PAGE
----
Staying Sane in the Age of Trump


Richard Sahn

As a social scientist living through horrific political, economic, and public health crises, I should be embracing with all my might philosophical materialism, the epistemological model behind science.  That I don’t could cost me personal and collegial respect, not to mention friendships. So, what exactly is philosophical materialism, and why do I find it ultimately non-collegial?

Philosophy precedes science.  It’s impossible to have science (or the sciences) without a presupposition about what is real, which is the arena of philosophy.  Philosophical materialism says that all that is real or factual is material or physical in nature.  And I find this too limiting.

I am more attuned to the Eastern philosophical model, intellectually supported these days by quantum physics, particularly the early 20th-century German physicist Werner Heisenberg.  It holds that non-material phenomena, such as dreams and hallucinations, are as real as physical phenomenon such as rocks and rivers, in one sense, even more real. (My dream is a reality sui generis. It is not electrochemical activity in my brain.) What’s more, all material and non-material phenomena come into existence from individual conscious intention and belief; there is no truly independent universe out there.

The good philosophical news here about the anti-materialist epistemological model is the plausibility of a multi-world or multi-dimensional universe.  If reality is a product of consciousness, rather than the other way around, it seems to me Franklin Delano Roosevelt’s claim that we have “nothing to fear but fear itself” is really possible. In fact, the psycho-therapeutic value of that statement is considerable.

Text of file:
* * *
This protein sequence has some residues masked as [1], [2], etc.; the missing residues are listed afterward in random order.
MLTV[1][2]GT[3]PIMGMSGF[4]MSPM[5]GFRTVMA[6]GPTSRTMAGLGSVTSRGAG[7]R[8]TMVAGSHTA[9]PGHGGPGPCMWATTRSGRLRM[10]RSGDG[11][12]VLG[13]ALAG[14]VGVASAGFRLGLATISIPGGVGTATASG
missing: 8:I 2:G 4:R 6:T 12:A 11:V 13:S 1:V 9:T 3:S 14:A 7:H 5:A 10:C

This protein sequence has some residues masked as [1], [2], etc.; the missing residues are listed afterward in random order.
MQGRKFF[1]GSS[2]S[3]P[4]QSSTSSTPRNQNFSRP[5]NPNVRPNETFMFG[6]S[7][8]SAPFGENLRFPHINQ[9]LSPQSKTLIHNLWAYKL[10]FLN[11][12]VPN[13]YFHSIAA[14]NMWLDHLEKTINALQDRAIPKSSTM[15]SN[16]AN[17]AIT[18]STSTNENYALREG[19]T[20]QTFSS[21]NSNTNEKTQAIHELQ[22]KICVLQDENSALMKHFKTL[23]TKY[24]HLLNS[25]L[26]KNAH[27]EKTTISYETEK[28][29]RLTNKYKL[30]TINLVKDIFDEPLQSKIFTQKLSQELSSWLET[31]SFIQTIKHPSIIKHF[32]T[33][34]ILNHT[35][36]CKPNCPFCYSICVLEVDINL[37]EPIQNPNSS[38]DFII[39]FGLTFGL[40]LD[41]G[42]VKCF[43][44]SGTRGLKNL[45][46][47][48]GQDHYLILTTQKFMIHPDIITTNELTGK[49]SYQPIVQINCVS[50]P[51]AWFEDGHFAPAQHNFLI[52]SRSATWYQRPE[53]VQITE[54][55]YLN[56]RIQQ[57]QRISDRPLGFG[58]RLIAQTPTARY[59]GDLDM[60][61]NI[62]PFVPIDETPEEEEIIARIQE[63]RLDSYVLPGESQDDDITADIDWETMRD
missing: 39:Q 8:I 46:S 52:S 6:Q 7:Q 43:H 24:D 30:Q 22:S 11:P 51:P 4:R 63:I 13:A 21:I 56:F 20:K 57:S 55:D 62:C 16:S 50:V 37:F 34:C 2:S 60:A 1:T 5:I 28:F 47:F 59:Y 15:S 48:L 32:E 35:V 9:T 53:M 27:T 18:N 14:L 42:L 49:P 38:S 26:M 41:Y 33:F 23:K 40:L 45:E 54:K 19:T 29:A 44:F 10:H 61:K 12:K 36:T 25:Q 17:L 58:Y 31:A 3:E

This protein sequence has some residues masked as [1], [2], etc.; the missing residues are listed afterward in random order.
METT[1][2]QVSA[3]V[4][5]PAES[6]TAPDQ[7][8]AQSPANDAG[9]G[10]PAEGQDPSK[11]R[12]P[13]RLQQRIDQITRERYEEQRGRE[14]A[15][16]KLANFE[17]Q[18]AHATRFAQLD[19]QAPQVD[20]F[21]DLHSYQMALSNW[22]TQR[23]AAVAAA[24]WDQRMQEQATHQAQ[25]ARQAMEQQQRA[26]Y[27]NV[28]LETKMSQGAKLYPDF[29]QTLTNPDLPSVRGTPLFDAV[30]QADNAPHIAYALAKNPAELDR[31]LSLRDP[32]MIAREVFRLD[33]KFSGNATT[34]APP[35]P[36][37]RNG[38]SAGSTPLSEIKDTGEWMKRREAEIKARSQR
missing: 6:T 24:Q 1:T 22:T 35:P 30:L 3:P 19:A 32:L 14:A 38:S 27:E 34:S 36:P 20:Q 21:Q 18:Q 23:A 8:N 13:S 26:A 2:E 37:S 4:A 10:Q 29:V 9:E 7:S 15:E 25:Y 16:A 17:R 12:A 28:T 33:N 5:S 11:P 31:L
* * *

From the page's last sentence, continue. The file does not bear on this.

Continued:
But what do I do with my propensity toward progressive activism? And what do I do with those great discussions I have with my friends on how disgusting and horrible the Trump administration is? Can I have both perspectives at the same time? Emerson said that consistency is the hobgoblin of little minds. And it seems counterintuitive to be, following the Bible, “in the world but not of the world,” to see everyday life as play, as a sort of game created by me and only for me.

Don’t get me wrong.  I’m not arguing for “alternative facts,” as the supporters of Trump do.  I’m not denying science or the dangers of Covid-19.  When I go out, I social distance and wear a mask as needed.  But I also believe there is a reality outside of rocks and rivers, so to speak, a reality created by my consciousness, an immaterial realm that has its own existence, whether for me or for all of us.  Some might call this a “higher” realm; I prefer to see it as linked to the material, for I myself am both physical and mental, both material and immaterial.

Those epistemological paradigms, material and  immaterial, provide me with solace in these dark days.  Not everything is controlled by others, and especially not by the Cult of Trump.  I decide.  And for me that’s an empowering thought at a time when power is being actively denied to so many of us.

Richard Sahn is a retired sociology professor and a regular contributor to Bracing Views.